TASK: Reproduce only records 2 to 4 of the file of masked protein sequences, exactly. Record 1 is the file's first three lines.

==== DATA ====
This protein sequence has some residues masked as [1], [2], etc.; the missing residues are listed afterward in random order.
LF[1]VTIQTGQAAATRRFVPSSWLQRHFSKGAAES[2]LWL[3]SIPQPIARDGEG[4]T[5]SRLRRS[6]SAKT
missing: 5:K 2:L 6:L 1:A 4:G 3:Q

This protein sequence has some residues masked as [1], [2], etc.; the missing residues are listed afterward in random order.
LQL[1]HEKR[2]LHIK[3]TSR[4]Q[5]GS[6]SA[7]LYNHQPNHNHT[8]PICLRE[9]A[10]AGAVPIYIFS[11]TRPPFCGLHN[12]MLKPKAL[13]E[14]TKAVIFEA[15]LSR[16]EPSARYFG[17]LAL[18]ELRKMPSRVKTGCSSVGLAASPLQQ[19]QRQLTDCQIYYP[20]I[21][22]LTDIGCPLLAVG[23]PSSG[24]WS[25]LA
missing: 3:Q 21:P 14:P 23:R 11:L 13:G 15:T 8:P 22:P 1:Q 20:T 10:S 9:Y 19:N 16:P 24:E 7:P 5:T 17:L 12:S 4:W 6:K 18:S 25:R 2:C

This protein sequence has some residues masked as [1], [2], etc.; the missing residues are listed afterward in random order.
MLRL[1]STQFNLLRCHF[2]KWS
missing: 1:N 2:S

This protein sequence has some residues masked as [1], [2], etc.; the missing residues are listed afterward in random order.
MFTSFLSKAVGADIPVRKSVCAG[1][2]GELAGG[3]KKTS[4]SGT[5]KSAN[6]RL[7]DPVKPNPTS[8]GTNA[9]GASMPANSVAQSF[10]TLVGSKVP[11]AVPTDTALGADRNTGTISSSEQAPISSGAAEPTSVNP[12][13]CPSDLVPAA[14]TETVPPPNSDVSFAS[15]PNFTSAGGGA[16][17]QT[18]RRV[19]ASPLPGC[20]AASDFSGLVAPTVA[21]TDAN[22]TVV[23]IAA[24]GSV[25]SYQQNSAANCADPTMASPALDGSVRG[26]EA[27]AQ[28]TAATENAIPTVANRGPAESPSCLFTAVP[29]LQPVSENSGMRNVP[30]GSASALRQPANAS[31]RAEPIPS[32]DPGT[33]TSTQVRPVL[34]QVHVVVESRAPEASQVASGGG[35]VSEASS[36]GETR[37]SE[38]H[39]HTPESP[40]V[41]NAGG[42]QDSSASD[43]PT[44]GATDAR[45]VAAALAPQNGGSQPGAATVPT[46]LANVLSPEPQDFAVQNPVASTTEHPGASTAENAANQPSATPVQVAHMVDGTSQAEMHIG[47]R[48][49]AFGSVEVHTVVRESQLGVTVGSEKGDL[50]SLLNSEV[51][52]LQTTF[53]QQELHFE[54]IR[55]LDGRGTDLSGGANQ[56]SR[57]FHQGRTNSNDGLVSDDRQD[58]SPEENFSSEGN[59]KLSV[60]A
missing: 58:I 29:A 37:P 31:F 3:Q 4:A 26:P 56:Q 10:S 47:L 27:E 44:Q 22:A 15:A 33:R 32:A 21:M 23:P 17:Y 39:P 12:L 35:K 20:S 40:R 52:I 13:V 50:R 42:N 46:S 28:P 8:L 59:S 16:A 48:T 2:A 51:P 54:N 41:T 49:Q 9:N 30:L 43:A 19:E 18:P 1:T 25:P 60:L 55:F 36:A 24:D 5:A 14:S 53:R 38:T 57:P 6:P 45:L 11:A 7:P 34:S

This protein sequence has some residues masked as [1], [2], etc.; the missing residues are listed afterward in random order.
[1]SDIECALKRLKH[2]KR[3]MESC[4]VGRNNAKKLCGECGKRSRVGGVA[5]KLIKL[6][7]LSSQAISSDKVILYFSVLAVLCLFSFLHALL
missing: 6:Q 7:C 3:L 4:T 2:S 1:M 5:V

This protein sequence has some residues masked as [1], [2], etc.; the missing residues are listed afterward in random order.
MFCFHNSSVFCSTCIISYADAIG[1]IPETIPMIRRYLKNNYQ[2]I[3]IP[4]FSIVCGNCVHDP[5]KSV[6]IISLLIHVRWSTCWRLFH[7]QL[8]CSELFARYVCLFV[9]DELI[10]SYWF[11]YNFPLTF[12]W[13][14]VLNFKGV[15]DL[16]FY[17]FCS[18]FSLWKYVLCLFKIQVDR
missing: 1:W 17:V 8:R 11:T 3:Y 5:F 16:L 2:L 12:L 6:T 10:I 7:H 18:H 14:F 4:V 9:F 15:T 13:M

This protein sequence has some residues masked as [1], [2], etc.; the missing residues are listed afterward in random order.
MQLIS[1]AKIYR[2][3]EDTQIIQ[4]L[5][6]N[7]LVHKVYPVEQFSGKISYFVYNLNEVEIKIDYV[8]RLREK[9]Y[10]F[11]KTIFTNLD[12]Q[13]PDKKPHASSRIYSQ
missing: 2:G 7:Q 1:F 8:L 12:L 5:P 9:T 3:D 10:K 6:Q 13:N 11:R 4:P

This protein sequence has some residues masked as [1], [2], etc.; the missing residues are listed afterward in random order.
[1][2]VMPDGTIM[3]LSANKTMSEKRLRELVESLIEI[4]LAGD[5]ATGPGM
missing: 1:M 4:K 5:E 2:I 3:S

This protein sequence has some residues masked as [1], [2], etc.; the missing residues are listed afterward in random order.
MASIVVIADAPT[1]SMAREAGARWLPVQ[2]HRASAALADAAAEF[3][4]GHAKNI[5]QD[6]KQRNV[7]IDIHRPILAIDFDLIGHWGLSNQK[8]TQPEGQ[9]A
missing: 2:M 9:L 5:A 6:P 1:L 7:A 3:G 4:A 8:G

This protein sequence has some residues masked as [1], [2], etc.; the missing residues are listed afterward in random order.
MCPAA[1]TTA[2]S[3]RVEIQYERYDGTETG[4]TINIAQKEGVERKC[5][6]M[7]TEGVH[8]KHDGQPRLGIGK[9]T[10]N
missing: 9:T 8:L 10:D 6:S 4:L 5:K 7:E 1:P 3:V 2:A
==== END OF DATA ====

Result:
This protein sequence has some residues masked as [1], [2], etc.; the missing residues are listed afterward in random order.
LQL[1]HEKR[2]LHIK[3]TSR[4]Q[5]GS[6]SA[7]LYNHQPNHNHT[8]PICLRE[9]A[10]AGAVPIYIFS[11]TRPPFCGLHN[12]MLKPKAL[13]E[14]TKAVIFEA[15]LSR[16]EPSARYFG[17]LAL[18]ELRKMPSRVKTGCSSVGLAASPLQQ[19]QRQLTDCQIYYP[20]I[21][22]LTDIGCPLLAVG[23]PSSG[24]WS[25]LA
missing: 3:Q 21:P 14:P 23:R 11:L 13:G 15:T 8:P 22:P 1:Q 20:T 10:S 9:Y 19:N 16:P 24:E 7:P 5:T 17:L 12:S 4:W 6:K 18:S 25:R 2:C

This protein sequence has some residues masked as [1], [2], etc.; the missing residues are listed afterward in random order.
MLRL[1]STQFNLLRCHF[2]KWS
missing: 1:N 2:S

This protein sequence has some residues masked as [1], [2], etc.; the missing residues are listed afterward in random order.
MFTSFLSKAVGADIPVRKSVCAG[1][2]GELAGG[3]KKTS[4]SGT[5]KSAN[6]RL[7]DPVKPNPTS[8]GTNA[9]GASMPANSVAQSF[10]TLVGSKVP[11]AVPTDTALGADRNTGTISSSEQAPISSGAAEPTSVNP[12][13]CPSDLVPAA[14]TETVPPPNSDVSFAS[15]PNFTSAGGGA[16][17]QT[18]RRV[19]ASPLPGC[20]AASDFSGLVAPTVA[21]TDAN[22]TVV[23]IAA[24]GSV[25]SYQQNSAANCADPTMASPALDGSVRG[26]EA[27]AQ[28]TAATENAIPTVANRGPAESPSCLFTAVP[29]LQPVSENSGMRNVP[30]GSASALRQPANAS[31]RAEPIPS[32]DPGT[33]TSTQVRPVL[34]QVHVVVESRAPEASQVASGGG[35]VSEASS[36]GETR[37]SE[38]H[39]HTPESP[40]V[41]NAGG[42]QDSSASD[43]PT[44]GATDAR[45]VAAALAPQNGGSQPGAATVPT[46]LANVLSPEPQDFAVQNPVASTTEHPGASTAENAANQPSATPVQVAHMVDGTSQAEMHIG[47]R[48][49]AFGSVEVHTVVRESQLGVTVGSEKGDL[50]SLLNSEV[51][52]LQTTF[53]QQELHFE[54]IR[55]LDGRGTDLSGGANQ[56]SR[57]FHQGRTNSNDGLVSDDRQD[58]SPEENFSSEGN[59]KLSV[60]A
missing: 58:I 29:A 37:P 31:F 3:Q 4:A 26:P 56:Q 10:S 47:L 27:E 44:Q 22:A 15:A 33:R 32:A 21:M 23:P 17:Y 39:P 12:L 35:K 20:S 40:R 52:I 13:V 50:R 42:N 46:S 28:P 8:L 59:S 16:A 48:T 2:A 51:P 54:N 41:T 49:Q 9:N 30:L 43:A 19:E 18:P 1:T 25:P 60:L 55:F 36:A 24:D 5:A 14:S 53:R 38:T 57:P 6:P 45:L 11:A 7:P 34:S